Some beautiful aspects of horse anatomy

April 26, 2012

 Today I shall consider beautiful edge contours of the horse. In particular, I shall look at those of the chest and front limbs.

 

 

I’m currently thinking about the beauty of edges, and am also looking ahead to next month’s equestrian life drawing class.

 

Initial impressions of the horse

As an artist standing in front of a real, breathing horse, the two things that initially strike me are the sheer chunky volume of the animal, and the beautiful elegance of its edges. When attempting to draw the creature as it moves, my instinct is to get those flowing edge lines down in my sketchbook as fast as possible; the curve of the neck, the sweep of the belly round and up as it merges into the back, the curve of the shoulder and haunch.

 

Symbolism of the horse’s shape

The horse silhouette is instantly recognisable and, perhaps, inspiring. His head carried proudly on an arched neck could symbolise pride, strength and elegance. Dressage trainers look at the moving horse’s “outline”, which is the term they use for the sweeping curve over the top of his back and neck, using this in conjunction with his leg action to help decide how well he is carrying himself.

This ink drawing, “Heavenly Horse”, is by Xu Beihong (right):

 

 

 

 

 

When the horse is standing facing me, the most obvious curves are those on the outer aspects of the forelimbs and under the chest. Let’s focus in on those areas today. Perhaps at a later stage I’ll consider the haunches, hindlimbs  and head. In this drawing of the front of a horse by Leonardo da Vinci, these chest and forelimb curves are very clear:

The pectoral muscles

Between the horse’s front limbs are those well-defined paired curves of muscle, the pectorals. Look at how, in this drawing by an unnamed follower of Van Dyck, the double curve of the pectoral muscles is repeated higher up the picture up in the curve of the horse’s lip:

The groove between these right and left pectoral muscles is in the midline. You can make the most of this midline groove to clarify which way the horse’s body is facing. This groove shows the viewer where the front of the ribcage is pointing.  Whichever way he twists his neck, limbs and tail, that midline groove is going to stay central.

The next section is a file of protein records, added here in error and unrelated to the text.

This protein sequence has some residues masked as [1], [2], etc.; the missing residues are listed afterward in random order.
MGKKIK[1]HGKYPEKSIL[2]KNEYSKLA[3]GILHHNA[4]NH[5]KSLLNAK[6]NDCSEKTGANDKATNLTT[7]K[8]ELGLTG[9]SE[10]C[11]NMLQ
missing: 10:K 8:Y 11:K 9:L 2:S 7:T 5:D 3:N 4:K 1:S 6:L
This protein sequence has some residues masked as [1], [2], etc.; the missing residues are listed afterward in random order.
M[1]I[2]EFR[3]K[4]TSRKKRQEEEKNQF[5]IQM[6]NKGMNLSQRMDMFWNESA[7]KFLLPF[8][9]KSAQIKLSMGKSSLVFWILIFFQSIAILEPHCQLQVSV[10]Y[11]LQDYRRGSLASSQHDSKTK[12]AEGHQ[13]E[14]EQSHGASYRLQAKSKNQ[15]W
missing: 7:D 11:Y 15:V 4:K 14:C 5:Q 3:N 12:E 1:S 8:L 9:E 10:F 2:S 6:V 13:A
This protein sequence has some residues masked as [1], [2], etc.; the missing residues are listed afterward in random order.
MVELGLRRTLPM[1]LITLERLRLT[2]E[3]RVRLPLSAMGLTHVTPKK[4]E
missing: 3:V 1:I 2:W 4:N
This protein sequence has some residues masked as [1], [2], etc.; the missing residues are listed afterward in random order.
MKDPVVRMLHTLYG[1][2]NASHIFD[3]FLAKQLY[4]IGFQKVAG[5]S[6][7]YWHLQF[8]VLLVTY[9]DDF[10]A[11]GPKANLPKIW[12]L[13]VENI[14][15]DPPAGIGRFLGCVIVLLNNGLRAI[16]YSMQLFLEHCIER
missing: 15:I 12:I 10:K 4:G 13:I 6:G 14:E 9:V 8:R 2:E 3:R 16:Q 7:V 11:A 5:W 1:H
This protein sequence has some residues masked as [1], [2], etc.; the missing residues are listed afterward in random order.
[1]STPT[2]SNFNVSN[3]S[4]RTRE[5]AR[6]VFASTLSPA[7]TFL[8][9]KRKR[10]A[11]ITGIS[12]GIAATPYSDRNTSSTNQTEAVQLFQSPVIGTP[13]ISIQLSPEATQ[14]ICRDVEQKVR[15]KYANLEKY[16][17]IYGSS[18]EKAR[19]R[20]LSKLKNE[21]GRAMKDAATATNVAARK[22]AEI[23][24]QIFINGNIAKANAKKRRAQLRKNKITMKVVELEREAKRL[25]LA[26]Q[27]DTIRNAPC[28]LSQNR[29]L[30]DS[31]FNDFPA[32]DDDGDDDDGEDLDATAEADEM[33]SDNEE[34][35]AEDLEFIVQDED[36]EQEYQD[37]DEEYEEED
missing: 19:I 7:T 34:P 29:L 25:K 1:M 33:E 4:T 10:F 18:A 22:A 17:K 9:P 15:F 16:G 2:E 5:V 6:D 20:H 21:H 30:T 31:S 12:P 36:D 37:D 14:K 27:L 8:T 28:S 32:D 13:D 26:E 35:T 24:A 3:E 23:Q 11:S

The curve on the outer aspect of the front leg

The elegant curve on the outer part of the horse’s upper forelimb appears to be made for artists. This convex sweep of flesh is actually made up of two muscles, the common digitial extensor is on the outer aspect of the leg, and the extensor carpi radialis is at the front. This is often seen and painted as one curving shape though, as you can see from this photograph, the individual muscles may become apparent in a fit horse when weight is put on the leg.

So, which muscle are you actually representing when drawing the upper forelimb with a calligraphic sweeping line? If it is a side-view of the horse, you will be drawing the ext. carpi radialis at the front of the leg. When viewed from the front, the curve represents the common digital extensor.

 

El Greco’s “St Martin and the Beggar”

I came across this painting, “St. Martin and the Beggar” by El Greco, in the massive book “The Horse” by Rachel and Simon Barnes. For some reason, the picture is reproduced in my book the reverse way round, with the beggar to the right hand side of the picture. Does anyone know why this would be? Here I show the version with the beggar on the left side:

 

 

Simon Barnes writes that “the contrast between the sleek sublimely maintained horse and the skin-and-bones beggar is the story of the saint’s conversion”. On the other hand, it appears to me that the figure of the beggar is deliberately made to echo that of the horse. Look how El Greco has distorted the muscles of the forelimbs (they are all there, just twisted around a bit) so that they resemble the arm and legs of the poor man. The horse and beggar almost appear to be one creature rising up on six legs, while the painting of the clothed wealthy rider is handled more rigidly.

Out of interest, here are diagrams that I made a few weeks ago from my (mirror-image) reproduction of El Greco’s “St. Martin and the Beggar”, showing the twisted anatomy of the forelimbs:

 

 

 

 

 

 

 

 

 

 

Of course, there is no need to learn muscle names. I am just including a few of them for anyone who may be curious. The joint in the middle of the front leg is called the carpus. The diagonal band of muscle and tendon that crosses the front of this joint is the abductor pollicis longus.

 

And following my last post about the problem with edges, do I have any solutions? Yes, but I am not sharing these ideas until tomorrow’s workshop…

 

 

  

 

 

 

 

 

Simon Barnes 

 

 

 

 

 

 

 

 

 

 

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